According to several reports, the agency will also be collecting personal information from sites like Facebook and Twitter.
It says the effort is to catch people trying to beat the system, but some say it goes too far.
Attorney Kristen Mathews warns to be careful with what you say on social media platforms.
She has concerns the government is pushing the limits of what has historically been considered private.Read The Full Story
Rep. Jim Cooper said Monday he favors recognition of gay marriage although he recognizes some churches might not want to do the same.
But Cooper, D-Nashville, said in a statement his view does not represent a change in position.
"My wife, Martha, and I have been married for 28 years and we think that other people who are willing to enter into a committed, life-long relationship should be able to do so,” the congressman said.
“Marriage is good. To prevent others who are serious about becoming a legally recognized couple seems like discrimination. Of course, churches have always had the right to refuse to perform or recognize religious marriages under their own rules. They will continue to have that right even if DOMA is overturned or Prop 8 is upheld, because churches make the rules on religious marriages."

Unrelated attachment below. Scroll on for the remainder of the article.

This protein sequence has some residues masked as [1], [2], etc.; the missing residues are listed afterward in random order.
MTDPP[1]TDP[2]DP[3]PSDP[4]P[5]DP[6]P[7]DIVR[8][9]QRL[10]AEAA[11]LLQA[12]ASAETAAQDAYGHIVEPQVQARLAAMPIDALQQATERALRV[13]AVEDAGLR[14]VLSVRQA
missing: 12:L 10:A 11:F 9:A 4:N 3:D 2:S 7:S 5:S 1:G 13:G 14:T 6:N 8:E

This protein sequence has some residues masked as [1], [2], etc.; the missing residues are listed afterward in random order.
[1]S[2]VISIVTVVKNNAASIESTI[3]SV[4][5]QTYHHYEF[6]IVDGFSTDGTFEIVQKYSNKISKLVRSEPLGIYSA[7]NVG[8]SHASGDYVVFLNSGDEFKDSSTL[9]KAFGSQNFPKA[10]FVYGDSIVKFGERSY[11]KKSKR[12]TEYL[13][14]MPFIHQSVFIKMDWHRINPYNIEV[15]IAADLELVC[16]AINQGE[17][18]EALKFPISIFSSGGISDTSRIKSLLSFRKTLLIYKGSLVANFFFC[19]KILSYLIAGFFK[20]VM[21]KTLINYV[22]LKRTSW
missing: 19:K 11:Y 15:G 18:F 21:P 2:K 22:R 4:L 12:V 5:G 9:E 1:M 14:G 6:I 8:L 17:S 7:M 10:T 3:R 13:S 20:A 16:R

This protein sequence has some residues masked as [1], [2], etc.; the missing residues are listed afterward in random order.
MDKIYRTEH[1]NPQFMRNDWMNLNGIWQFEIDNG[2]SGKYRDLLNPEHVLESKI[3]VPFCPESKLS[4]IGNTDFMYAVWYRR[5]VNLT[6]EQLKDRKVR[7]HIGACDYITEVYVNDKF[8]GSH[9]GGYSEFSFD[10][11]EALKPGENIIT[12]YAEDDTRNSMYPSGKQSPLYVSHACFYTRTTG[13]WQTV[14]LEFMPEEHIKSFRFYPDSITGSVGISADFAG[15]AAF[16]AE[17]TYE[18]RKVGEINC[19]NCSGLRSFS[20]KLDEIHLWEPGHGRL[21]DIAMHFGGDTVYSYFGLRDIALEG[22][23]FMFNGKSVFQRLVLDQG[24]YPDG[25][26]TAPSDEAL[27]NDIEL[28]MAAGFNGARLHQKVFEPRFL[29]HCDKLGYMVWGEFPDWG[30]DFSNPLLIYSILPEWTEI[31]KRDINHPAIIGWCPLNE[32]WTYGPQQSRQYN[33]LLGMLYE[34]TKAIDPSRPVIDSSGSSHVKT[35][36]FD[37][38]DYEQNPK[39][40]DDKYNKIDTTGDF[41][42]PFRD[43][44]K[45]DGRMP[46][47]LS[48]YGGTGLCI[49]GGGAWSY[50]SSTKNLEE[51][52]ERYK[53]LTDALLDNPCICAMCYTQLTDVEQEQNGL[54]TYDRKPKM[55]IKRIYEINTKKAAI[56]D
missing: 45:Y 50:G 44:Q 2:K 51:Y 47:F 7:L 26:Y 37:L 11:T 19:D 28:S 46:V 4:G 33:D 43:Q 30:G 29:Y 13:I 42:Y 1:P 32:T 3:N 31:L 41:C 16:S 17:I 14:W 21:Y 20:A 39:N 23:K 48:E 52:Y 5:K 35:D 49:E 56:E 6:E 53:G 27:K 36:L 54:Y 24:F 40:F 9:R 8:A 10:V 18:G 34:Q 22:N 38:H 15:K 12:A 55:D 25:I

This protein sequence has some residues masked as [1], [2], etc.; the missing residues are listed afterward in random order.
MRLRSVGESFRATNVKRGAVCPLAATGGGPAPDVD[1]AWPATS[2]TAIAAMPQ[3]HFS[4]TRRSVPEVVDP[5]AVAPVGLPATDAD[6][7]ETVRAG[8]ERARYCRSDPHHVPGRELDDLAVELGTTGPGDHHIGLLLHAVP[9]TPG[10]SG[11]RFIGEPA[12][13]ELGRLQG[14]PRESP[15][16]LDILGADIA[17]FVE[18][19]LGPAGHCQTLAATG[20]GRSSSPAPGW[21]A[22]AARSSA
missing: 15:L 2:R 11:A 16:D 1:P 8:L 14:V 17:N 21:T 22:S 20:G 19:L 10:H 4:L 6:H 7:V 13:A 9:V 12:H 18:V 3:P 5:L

DOMA refers to the Defense of Marriage Act passed by Congress in 1996, and Proposition 8 is a California law, approved by voters in that state, which banned same-sex marriages. The U.S. Supreme Court last week heard arguments on the constitutionality of both.
A report in The Hill, a Washington publication that focuses on Congress, implied that Cooper was changing his position. But Cooper’s office said he has made several past statements in support of same-sex marriage, including this one in May 2012:
"Churches remain free to decide their own policies on marriage, but government should not discriminate against any of its citizens. I support civil unions and civil marriage."
North Korea advised the Russian and British embassies in Pyongyang today evacuate their staff, saying their safety could be at risk "in the event of conflict from April 10."
Sandra Mize, 63, woke up in the wee hours of Wednesday morning to the noise of someone smashing in the back door of her Spokane, Wash., home. She grabbed her .22-caliber handgun and dashed toward the intruder, firing a shot in the man's direction and then detaining him as she called police. Read The Full Story